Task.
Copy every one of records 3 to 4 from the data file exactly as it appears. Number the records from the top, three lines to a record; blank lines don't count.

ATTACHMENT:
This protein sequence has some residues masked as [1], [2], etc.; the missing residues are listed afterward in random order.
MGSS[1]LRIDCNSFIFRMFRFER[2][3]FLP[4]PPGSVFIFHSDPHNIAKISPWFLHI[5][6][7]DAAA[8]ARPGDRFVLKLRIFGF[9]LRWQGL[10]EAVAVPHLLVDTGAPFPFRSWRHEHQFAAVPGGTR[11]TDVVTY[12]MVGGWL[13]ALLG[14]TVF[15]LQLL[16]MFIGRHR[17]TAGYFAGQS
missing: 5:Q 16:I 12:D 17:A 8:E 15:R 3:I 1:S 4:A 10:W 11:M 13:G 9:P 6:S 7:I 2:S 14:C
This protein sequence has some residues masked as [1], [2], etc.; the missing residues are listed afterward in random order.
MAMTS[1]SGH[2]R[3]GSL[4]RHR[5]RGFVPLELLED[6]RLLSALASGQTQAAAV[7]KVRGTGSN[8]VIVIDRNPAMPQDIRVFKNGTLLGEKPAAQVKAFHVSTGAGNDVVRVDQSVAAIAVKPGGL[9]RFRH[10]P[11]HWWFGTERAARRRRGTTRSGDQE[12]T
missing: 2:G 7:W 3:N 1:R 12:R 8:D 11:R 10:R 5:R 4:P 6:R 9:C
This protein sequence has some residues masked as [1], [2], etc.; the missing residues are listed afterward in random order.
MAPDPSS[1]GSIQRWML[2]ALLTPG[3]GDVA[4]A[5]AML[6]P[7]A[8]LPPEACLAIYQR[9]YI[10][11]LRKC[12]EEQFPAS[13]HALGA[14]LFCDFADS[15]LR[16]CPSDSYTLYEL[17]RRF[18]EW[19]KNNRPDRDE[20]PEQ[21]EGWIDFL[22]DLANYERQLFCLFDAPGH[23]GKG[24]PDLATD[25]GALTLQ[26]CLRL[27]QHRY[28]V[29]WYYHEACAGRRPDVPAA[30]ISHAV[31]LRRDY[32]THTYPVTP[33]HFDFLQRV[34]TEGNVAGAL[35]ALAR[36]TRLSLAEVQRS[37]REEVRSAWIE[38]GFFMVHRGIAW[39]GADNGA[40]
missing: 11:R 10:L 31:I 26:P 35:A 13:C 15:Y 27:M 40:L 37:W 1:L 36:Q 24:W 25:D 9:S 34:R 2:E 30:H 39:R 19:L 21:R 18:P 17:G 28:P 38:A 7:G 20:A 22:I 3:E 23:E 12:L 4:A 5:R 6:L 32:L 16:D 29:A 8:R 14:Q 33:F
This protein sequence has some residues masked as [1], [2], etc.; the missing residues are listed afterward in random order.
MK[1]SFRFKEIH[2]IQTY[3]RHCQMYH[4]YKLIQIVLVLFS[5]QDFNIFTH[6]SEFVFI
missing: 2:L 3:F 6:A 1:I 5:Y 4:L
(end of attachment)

This protein sequence has some residues masked as [1], [2], etc.; the missing residues are listed afterward in random order.
MAPDPSS[1]GSIQRWML[2]ALLTPG[3]GDVA[4]A[5]AML[6]P[7]A[8]LPPEACLAIYQR[9]YI[10][11]LRKC[12]EEQFPAS[13]HALGA[14]LFCDFADS[15]LR[16]CPSDSYTLYEL[17]RRF[18]EW[19]KNNRPDRDE[20]PEQ[21]EGWIDFL[22]DLANYERQLFCLFDAPGH[23]GKG[24]PDLATD[25]GALTLQ[26]CLRL[27]QHRY[28]V[29]WYYHEACAGRRPDVPAA[30]ISHAV[31]LRRDY[32]THTYPVTP[33]HFDFLQRV[34]TEGNVAGAL[35]ALAR[36]TRLSLAEVQRS[37]REEVRSAWIE[38]GFFMVHRGIAW[39]GADNGA[40]
missing: 11:R 10:L 31:I 26:P 35:A 13:C 15:Y 27:M 40:L 37:W 1:L 36:Q 24:W 25:D 9:S 34:R 2:E 30:H 39:R 19:L 21:R 18:P 17:G 28:P 38:A 7:G 20:A 22:I 3:E 23:E 12:L 4:A 5:R 6:L 32:L 16:D 29:A 8:R 14:Q 33:F
This protein sequence has some residues masked as [1], [2], etc.; the missing residues are listed afterward in random order.
MK[1]SFRFKEIH[2]IQTY[3]RHCQMYH[4]YKLIQIVLVLFS[5]QDFNIFTH[6]SEFVFI
missing: 2:L 3:F 6:A 1:I 5:Y 4:L